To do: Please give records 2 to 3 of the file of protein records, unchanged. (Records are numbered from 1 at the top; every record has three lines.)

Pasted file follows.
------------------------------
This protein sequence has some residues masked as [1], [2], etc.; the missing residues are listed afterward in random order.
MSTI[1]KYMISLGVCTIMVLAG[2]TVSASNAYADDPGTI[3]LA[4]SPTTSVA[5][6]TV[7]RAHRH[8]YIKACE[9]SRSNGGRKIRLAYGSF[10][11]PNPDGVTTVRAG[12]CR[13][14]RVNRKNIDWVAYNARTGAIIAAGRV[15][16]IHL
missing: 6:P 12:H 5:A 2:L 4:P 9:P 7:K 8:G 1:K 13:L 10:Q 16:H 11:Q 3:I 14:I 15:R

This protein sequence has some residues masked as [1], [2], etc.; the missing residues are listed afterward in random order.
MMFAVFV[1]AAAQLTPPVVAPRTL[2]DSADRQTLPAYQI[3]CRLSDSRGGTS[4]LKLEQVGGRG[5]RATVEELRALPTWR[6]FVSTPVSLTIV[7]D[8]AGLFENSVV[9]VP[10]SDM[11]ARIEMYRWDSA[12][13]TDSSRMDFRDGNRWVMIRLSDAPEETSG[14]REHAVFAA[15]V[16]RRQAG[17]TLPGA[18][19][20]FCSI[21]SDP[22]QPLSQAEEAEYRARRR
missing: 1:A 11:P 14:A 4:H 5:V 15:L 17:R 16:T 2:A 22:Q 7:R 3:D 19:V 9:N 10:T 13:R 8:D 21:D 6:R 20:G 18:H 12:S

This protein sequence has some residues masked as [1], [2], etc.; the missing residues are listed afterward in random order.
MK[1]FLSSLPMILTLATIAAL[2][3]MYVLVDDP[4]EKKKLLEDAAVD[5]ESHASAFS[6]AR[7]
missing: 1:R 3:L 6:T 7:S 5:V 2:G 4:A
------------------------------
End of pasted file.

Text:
This protein sequence has some residues masked as [1], [2], etc.; the missing residues are listed afterward in random order.
MMFAVFV[1]AAAQLTPPVVAPRTL[2]DSADRQTLPAYQI[3]CRLSDSRGGTS[4]LKLEQVGGRG[5]RATVEELRALPTWR[6]FVSTPVSLTIV[7]D[8]AGLFENSVV[9]VP[10]SDM[11]ARIEMYRWDSA[12][13]TDSSRMDFRDGNRWVMIRLSDAPEETSG[14]REHAVFAA[15]V[16]RRQAG[17]TLPGA[18][19][20]FCSI[21]SDP[22]QPLSQAEEAEYRARRR
missing: 1:A 11:P 14:A 4:H 5:V 15:L 17:R 16:T 2:A 22:Q 7:R 3:D 19:V 9:N 10:T 13:R 8:D 21:D 6:R 20:G 18:H 12:S

This protein sequence has some residues masked as [1], [2], etc.; the missing residues are listed afterward in random order.
MK[1]FLSSLPMILTLATIAAL[2][3]MYVLVDDP[4]EKKKLLEDAAVD[5]ESHASAFS[6]AR[7]
missing: 1:R 3:L 6:T 7:S 5:V 2:G 4:A